It’s been six months since North Las Vegas opened its Small Business Connector Center, a one-stop shop at City Hall for small businesses to seek support and funding.
Since then, the program has helped hundreds of businesses in southern Nevada, and this month increased the funding available to existing businesses.
“We just realized that the need was really great,” said Rich Easter, director of grant development and administration for North Las Vegas. “We spoke to our insurers and found that many of these organizations that were charging larger dollar amounts could actually qualify for those amounts if we had raised those caps.”
It’s no secret that the pandemic has financially devastated small businesses across the country, even with the availability of federal assistance programs and grants like the Economic Injury Disaster Loan. And the latest data from Harvard University’s Opportunity Insights research lab shows that Nevada’s small business community still hasn’t fully recovered.
It found that the number of small businesses opening in the state fell 17.6 percent on Jan. 16, compared to the January 2020 figure. Statewide, the number of small businesses opened 2.9 percent over the same period.
With inflation rising to 8.5 percent in March, the biggest rise since December 1981, it will continue to be a challenging environment for small businesses, according to the National Federation of Independent Business.
“In the face of inflation, ongoing staff shortages and supply chain disruptions, small business owners remain pessimistic about their future business conditions,” NFIB chief economist Bill Dunkelberg said in a report this week.
A helping hand
Easter said the city was aware of the challenges local businesses were facing and that’s why the city introduced the connector in October.
“As we enter this recovery phase from COVID-19 and the pandemic, it’s important that we focus on our small business community,” he said. “These are our neighbors. You are our friends. They are our children and we need to make sure they have the resources and support they need to not just survive the pandemic, but really get through it.”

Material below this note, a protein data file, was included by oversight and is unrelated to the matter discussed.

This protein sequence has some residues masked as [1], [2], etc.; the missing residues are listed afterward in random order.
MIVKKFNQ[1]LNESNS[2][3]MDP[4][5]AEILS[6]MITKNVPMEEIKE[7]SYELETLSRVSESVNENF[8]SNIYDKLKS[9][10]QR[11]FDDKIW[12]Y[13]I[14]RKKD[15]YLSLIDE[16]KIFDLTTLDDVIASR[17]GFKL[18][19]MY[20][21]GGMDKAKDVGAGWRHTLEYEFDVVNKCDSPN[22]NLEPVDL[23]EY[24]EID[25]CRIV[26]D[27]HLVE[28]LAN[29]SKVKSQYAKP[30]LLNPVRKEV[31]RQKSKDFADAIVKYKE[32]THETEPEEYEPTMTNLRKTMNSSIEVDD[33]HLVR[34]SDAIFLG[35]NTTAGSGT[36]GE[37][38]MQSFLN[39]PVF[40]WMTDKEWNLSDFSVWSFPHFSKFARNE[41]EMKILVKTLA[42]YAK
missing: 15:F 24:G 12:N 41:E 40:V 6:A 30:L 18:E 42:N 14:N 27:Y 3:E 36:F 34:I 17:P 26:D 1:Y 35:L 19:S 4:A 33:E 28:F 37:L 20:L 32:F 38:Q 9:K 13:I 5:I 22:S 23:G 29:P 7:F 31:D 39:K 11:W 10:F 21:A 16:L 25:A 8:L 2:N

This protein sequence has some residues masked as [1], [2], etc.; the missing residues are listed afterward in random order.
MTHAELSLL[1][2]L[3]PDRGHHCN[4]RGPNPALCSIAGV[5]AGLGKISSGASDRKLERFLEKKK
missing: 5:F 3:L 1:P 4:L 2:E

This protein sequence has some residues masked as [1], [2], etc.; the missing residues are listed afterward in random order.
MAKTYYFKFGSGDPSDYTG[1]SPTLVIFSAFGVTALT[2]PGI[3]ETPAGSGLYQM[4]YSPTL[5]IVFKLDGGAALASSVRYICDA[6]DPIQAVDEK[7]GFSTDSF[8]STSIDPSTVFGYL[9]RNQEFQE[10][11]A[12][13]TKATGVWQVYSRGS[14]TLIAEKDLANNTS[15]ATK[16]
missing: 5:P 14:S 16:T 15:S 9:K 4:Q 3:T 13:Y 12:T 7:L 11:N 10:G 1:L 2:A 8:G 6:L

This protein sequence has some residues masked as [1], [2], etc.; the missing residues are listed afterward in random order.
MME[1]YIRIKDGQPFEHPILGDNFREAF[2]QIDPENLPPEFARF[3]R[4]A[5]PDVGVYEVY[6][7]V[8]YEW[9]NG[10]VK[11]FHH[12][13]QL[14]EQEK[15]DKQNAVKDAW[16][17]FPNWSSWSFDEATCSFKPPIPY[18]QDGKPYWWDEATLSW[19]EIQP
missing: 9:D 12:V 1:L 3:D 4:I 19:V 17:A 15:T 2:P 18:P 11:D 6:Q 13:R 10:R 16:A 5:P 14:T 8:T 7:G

The center is supported by public and private partnerships and is open to all Southern Nevada businesses. The center’s loan program, Invest NLV, is only open to companies registered in North Las Vegas.
Entrepreneurs and business owners can get help growing or even starting a new business from UNLV’s Small Business Development Center, get help finding employees on the Employ NV Business Hub, and get help applying for a business license or permit through the city.
The connector has supported 412 businesses, more than half of which are minority, women or veteran-owned businesses.
Having access to multiple services in one place is an improvement, Easter said.
“Before the Connector, you had to drive a lot and call different numbers to find information,” he said. “Now everything is in City Hall – this centralization of all these different supports in one geographic location is what really sets us apart.”
North Las Vegas based companies can also apply to the Invest NLV revolving credit fund.
Easter said the city has earmarked $2 million from its share of the American Rescue Plan stimulus package to fund startups and existing businesses. After the funding, companies also receive free business advice.
“Research has shown that when you provide this type of support, your repayment success rates really go up,” Easter said. “It’s not that kind of cold relationship with a bank where it’s like, ‘Here’s your money. Much luck. We hope you pay, but if you don’t, we’ll come for your business.’”
He said the city has funded 18 companies representing a total of $354,450 in soft loans. But Easter said those numbers will soon rise because it is currently processing applications.
Loan amounts vary by company. Startups or companies less than a year old can receive up to $10,000. An existing small business can receive up to $45,000, which is above the original $25,000 funding cap.
According to Easter, interest in the Small Business Connector Center is growing. The goal is to pour his $2 million pot into local businesses.
“When we have that many people calling and coming in and coming over, we know we’re doing the right thing,” he said. “That we use the resources that have been given to us where they can really make a difference and help.”